The iconic Obelisco de Buenos Aires stands at the intersection of two of the city’s most important streets, Avenida 9 de Julio and Avenida Corrientes. The former is often credited as being the widest street in the world, with an incredible 16 lanes at some points, while the latter became famous as the street that never sleeps, home to Buenos Aires' main theatres and many pizzerias that open way into the early hours.
The monument itself was erected in 1936 to commemorate the fourth centenary of the first foundation of Buenos Aires by Pedro de Mendoza in 1536, and it marks the spot where the Argentine national flag was raised in the city for the first time. Measuring 67.5 metres in height, the obelisk was was designed by Argentine modernist architect Alberto Prebisch, who also designed the Gran Rex Theatre, which can be found nearby at Corrientes 857. Each side of the obelisk is 8.8 metres wide.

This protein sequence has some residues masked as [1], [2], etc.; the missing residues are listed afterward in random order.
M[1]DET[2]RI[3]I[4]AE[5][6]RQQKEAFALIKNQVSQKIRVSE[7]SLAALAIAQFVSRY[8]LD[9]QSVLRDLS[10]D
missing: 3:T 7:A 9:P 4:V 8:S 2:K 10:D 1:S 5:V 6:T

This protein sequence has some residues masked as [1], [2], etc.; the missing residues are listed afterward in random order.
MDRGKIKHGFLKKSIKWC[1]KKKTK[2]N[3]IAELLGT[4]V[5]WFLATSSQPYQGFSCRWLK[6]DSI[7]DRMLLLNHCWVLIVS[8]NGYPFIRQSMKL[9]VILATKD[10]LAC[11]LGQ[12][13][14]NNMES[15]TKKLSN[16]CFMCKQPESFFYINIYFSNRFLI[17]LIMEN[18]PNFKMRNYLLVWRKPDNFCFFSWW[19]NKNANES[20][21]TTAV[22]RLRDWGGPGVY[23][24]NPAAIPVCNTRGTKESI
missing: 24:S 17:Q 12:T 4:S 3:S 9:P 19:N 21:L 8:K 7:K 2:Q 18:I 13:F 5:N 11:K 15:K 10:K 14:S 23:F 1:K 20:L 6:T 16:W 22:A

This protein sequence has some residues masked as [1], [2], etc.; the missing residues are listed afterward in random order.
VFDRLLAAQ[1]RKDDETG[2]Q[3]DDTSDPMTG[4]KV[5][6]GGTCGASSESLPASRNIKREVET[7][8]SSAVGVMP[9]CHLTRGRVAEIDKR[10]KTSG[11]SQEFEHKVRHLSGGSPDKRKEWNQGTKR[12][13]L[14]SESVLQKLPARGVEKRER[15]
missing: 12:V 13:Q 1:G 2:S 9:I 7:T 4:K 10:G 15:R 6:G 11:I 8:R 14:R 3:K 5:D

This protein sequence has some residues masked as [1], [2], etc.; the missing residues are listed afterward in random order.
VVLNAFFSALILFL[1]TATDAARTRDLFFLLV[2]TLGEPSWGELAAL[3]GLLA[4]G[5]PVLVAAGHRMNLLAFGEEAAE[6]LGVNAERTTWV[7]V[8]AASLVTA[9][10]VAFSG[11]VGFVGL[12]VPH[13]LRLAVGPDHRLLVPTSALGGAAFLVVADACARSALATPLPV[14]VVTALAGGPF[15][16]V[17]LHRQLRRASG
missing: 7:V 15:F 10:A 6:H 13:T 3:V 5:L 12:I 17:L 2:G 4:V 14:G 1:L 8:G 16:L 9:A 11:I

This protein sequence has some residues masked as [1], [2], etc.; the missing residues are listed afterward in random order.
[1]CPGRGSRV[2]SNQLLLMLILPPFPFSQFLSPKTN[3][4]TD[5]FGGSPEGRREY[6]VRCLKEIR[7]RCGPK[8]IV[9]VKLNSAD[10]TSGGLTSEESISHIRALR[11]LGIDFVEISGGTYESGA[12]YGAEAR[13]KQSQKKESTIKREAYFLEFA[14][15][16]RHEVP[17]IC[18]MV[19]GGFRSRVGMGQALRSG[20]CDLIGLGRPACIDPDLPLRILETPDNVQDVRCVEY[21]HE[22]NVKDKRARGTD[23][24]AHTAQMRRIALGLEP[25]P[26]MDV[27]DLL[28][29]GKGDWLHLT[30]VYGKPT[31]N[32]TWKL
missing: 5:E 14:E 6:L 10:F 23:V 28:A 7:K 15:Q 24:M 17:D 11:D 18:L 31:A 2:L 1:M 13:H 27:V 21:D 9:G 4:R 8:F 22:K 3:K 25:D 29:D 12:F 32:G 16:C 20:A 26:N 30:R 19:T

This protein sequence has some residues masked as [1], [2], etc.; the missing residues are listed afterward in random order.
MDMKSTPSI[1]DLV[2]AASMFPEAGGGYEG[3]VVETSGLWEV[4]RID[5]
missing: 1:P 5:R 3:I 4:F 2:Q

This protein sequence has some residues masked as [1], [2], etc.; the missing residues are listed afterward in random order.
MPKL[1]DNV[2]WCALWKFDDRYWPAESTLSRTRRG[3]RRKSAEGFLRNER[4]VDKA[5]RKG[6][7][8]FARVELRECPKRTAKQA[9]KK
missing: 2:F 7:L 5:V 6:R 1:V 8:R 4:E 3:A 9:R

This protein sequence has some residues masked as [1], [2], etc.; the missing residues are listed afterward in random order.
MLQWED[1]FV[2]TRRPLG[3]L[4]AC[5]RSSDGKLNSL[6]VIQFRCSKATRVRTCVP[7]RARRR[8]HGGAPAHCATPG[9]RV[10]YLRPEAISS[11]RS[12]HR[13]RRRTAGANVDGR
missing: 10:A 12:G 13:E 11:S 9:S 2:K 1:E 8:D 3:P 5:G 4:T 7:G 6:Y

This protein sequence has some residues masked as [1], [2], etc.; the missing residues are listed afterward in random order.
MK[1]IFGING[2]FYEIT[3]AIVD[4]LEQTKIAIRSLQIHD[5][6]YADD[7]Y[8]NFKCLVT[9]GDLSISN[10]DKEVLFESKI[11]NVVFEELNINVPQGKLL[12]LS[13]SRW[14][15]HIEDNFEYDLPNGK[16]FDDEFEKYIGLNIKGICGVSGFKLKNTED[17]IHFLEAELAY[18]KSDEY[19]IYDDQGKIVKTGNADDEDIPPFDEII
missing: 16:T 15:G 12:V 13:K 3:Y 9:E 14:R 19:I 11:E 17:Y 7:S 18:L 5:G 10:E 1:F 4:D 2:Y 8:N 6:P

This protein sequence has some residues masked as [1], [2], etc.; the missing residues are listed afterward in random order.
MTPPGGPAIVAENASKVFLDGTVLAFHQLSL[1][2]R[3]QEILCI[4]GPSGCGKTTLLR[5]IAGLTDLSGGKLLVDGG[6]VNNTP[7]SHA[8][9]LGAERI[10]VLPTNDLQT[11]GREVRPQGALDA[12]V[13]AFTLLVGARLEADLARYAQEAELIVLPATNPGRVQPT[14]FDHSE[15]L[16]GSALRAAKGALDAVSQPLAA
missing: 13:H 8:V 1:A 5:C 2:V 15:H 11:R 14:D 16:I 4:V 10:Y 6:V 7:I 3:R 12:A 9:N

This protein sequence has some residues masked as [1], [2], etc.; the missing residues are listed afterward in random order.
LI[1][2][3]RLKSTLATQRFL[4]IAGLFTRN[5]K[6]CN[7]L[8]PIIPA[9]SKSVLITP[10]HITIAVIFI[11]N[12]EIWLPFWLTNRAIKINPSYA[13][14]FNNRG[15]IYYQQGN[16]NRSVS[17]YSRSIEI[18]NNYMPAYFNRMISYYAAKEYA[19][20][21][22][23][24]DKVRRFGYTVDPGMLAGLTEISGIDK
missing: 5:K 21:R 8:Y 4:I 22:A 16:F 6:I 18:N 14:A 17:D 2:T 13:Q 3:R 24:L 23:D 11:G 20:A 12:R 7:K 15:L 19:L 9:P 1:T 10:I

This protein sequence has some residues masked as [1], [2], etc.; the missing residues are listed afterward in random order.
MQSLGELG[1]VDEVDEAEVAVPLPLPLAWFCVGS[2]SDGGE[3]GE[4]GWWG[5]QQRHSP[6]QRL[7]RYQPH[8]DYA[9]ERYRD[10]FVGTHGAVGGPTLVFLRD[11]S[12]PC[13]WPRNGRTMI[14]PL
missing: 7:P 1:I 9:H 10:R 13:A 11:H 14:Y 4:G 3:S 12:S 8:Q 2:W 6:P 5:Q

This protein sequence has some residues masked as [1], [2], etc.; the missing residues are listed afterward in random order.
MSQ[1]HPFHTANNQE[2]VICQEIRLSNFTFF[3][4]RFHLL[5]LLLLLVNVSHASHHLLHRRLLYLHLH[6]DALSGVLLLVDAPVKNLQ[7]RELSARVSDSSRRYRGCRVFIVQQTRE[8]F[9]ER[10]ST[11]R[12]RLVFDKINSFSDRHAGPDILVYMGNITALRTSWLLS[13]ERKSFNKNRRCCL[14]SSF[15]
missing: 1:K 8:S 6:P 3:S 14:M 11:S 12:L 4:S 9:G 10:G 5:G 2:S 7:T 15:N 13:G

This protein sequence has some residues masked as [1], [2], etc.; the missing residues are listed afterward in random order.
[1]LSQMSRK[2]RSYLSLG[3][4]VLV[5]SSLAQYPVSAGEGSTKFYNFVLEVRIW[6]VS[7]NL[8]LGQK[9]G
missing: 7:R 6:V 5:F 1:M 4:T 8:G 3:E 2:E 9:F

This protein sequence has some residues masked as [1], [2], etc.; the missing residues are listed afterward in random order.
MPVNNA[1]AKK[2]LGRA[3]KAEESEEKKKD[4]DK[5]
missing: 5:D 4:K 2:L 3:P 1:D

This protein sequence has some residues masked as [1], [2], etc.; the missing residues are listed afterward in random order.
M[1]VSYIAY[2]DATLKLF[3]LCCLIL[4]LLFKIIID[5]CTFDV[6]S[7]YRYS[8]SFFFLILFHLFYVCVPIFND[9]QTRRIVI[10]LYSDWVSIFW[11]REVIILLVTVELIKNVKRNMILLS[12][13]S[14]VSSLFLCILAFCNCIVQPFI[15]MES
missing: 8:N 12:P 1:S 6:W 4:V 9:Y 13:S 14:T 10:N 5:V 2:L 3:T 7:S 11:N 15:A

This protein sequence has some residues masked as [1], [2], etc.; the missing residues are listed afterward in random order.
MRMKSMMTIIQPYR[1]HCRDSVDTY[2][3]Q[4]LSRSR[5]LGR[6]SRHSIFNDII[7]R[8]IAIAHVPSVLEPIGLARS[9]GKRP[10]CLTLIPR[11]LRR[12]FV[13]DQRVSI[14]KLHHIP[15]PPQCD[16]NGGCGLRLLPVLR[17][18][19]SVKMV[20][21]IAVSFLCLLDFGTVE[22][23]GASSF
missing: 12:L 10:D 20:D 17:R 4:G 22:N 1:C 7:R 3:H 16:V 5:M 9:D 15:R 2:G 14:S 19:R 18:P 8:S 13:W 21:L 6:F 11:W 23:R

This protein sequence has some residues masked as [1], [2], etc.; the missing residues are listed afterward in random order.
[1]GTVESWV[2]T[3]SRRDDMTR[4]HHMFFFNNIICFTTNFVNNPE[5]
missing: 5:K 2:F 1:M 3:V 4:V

The obelisk has since become a symbolic icon of the city, marking a strategic central point - three of the city's underground metro lines connect underneath the obelisk and the Metrobus dedicated bus corridor passes at street level - while the monument is also a beacon that is often the central focal point for everything from sporting celebrations to political demonstrations.
Inside the structure, there is a ladder with 206 steps and seven resting places leading up to the viewing platform, which has windows on each of the four sides (closed to the public). There's a lightning rod on the very top of the pyramid.
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